Android a likely target once mobile crime pays

Smart phones are becoming a viable means for distributing and executing malware, and the growing use of the open-source Android operating system is enabling an increase in malicious applications, researchers say.

“We’ve been looking at mobile devices for years now,” said Vikram Thakur, principal security response manager for Symantec. “In the last year we’ve seen a huge uptick,” in the amount of malicious software targeting the devices. “But it really isn’t paying off yet.”

The poor return on investment for mobile malware appears to be keeping the market for this type of crime small.


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“This is still in the informational stage,” Thakur said. “We don’t think they’re making enough money at this stage to spend a lot more time making more malware. It’s not reaching PC malware levels until the bad guys see where the money is.”

Despite the growing functionality and use of the phones, the desktop and laptop PC remains a much richer target for online criminals. “There is a lot more data on one PC,” Thakur said, and it is more likely to be used for financial transactions.

A new white paper from Symantec, “Security Response on Motivations of Recent Android Malware,” reports that many of the attacks against Android were one-off efforts that, although apparently successful, were not repeated because of the poor return.

“Only if these monetization schemes succeed do we expect attackers to continue to invest in the creation of Android malware,” the report concludes.

For mobile devices such a smart phones to become popular targets for criminals, there must be an open, ubiquitous platform to exploit, Symantec researchers said. Android, which accounted for 43 percent of the worldwide smart-phone market in the second quarter of 2011, according to information from Gartner cited in the report, seems to be fulfilling this requirement. But the opportunity to monetize the attacks is not yet mature.

There are active, money-making exploits, such as malicious applications that send unwanted texts to premium rate numbers for which the victim is billed. But such premium rate numbers usually are carrier- and country-specific, limiting the size of and return on the attack.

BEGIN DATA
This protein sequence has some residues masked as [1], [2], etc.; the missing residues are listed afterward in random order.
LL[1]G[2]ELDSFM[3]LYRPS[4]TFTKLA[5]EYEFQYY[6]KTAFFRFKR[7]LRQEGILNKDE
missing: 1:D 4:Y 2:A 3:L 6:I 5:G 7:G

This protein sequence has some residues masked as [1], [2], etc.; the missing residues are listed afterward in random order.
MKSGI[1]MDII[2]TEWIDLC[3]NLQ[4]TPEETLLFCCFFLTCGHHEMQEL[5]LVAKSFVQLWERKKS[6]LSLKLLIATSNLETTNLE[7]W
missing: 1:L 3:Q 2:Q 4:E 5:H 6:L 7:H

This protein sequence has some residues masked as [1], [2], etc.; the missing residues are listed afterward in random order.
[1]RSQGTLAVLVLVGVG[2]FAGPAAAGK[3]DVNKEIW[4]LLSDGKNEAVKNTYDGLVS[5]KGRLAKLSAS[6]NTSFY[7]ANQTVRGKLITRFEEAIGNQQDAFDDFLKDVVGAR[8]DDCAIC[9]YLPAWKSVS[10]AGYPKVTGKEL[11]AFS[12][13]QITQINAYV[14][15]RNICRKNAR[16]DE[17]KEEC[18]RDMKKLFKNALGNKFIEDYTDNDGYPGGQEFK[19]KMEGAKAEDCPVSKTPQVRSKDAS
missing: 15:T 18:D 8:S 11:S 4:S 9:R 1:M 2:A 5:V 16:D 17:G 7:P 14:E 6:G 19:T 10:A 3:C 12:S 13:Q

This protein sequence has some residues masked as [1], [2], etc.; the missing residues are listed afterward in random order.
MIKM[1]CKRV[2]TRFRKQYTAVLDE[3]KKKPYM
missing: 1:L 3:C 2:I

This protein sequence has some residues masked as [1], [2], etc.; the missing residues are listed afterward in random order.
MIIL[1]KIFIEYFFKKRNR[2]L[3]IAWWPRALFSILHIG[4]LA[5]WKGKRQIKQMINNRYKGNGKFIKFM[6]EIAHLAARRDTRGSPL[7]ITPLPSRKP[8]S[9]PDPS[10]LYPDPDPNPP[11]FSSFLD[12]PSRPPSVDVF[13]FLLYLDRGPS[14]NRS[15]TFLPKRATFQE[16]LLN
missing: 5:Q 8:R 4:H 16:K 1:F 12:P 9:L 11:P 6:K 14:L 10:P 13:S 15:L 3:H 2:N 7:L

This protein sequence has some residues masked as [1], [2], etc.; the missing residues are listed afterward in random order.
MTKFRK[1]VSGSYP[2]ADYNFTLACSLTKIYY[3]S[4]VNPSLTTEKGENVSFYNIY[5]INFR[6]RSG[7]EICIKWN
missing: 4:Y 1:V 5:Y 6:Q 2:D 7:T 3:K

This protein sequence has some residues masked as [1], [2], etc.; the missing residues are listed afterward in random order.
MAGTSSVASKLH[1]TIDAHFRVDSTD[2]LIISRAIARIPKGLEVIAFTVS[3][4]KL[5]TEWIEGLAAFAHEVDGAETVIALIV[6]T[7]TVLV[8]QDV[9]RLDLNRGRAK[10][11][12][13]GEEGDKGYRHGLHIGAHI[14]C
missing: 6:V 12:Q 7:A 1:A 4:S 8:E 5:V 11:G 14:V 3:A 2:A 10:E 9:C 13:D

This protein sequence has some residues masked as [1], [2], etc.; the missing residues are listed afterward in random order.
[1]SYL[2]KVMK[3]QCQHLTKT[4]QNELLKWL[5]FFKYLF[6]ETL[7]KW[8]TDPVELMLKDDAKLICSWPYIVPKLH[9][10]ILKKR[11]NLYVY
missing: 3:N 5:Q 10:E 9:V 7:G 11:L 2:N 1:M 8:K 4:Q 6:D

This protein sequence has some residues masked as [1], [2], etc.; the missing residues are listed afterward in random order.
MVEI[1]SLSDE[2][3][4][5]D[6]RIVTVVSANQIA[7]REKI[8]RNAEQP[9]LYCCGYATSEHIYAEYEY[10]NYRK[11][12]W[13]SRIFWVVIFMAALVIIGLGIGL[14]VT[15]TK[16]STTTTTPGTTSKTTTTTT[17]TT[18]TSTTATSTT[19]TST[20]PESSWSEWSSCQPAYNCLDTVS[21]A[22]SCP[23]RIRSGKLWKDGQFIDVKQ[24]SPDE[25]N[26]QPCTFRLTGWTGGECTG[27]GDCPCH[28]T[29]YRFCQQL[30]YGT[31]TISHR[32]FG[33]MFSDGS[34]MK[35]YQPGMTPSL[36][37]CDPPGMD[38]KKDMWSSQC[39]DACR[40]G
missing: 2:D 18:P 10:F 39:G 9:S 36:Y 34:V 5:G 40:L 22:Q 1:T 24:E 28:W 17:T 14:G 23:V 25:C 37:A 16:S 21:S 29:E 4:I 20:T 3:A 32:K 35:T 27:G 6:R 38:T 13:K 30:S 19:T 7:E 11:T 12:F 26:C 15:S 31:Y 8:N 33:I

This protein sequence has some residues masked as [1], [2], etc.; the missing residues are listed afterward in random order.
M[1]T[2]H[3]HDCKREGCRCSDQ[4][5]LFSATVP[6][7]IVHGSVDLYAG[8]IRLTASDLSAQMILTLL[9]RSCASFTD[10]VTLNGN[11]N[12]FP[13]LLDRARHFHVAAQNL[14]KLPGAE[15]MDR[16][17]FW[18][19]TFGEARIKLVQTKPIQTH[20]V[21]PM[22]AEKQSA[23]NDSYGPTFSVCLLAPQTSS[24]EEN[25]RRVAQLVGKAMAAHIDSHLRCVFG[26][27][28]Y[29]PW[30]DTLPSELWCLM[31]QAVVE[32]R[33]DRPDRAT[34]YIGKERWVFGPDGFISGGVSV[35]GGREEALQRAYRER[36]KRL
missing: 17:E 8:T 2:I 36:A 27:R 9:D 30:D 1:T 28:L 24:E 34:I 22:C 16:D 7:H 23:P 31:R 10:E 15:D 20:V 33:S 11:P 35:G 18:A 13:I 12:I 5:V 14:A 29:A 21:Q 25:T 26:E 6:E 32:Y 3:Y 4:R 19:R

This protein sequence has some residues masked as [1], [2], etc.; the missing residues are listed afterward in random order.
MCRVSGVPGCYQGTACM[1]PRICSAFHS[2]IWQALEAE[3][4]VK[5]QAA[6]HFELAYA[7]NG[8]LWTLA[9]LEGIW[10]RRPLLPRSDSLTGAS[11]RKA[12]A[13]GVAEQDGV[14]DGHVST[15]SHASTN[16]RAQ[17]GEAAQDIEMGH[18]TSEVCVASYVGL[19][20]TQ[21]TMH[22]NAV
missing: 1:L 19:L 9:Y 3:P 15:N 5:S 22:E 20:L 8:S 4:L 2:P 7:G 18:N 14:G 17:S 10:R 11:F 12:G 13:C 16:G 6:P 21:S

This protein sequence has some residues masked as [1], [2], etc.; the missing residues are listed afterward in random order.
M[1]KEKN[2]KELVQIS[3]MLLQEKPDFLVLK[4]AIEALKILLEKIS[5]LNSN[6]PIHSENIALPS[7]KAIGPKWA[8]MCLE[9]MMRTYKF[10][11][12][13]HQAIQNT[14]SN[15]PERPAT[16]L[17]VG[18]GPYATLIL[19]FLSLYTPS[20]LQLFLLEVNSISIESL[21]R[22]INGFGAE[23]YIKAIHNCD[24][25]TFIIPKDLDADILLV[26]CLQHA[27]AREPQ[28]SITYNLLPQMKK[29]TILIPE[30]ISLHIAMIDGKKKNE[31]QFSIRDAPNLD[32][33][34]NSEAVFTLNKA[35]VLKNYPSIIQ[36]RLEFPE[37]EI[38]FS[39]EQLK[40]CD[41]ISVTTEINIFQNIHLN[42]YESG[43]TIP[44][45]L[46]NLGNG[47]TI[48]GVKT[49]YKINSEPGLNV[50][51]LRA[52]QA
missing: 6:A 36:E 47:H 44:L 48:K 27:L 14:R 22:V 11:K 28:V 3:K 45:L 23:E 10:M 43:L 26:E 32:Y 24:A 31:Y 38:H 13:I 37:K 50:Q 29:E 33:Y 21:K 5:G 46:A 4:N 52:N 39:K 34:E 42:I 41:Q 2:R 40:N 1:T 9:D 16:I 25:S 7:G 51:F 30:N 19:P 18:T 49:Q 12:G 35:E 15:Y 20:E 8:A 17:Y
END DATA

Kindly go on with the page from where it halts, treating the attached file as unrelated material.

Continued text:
Search engine poisoning and delivery of pay-per-click ads are other schemes. But where a full-sized PC screen can display 12 to 15 ads, a phone screen will display just one, Thakur said. Rogue antivirus applications for mobile devices appear to be in their infancy because legitimate mobile antivirus is also only getting started.

It also is possible to hijack financial transactions and steal data from mobile devices, the report states.

“Stealing information such as log-in credentials and financial data is the primary motivation for malware in the PC space,” it states. “Mobile devices provide an additional vector when devices are used as payment devices via protocols such as near-field communications that allow someone to pay for goods using their mobile device. How malware may take advantage of mobile payment devices remains to be seen, as this payment method is still in its infancy.”

Thakur warned that online criminals are not ignoring mobile devices while waiting for the market to develop.

“They are absolutely ready,” to exploit them as they become more valuable, he said. The malware works well and there are effective methods of distributing it through Trojan horse programs and downloaded applications. “We’re seeing it get more structured. The more financial transactions or data stored on a phone, the more motivated the attackers are going to be.”

Smart-phone users appear ready to use their devices for transactions, Thakur said. “The users are usually very quick to adopt any technology made available to them. But the vendors need to adopt it, too.”

The use of near-field communications to pay for retail purchases requires not only the technology and software on the smart phone but also at the point of sale. “The infrastructure usually takes longer,” he said.


 

About the Author

William Jackson is freelance writer and the author of the CyberEye blog.

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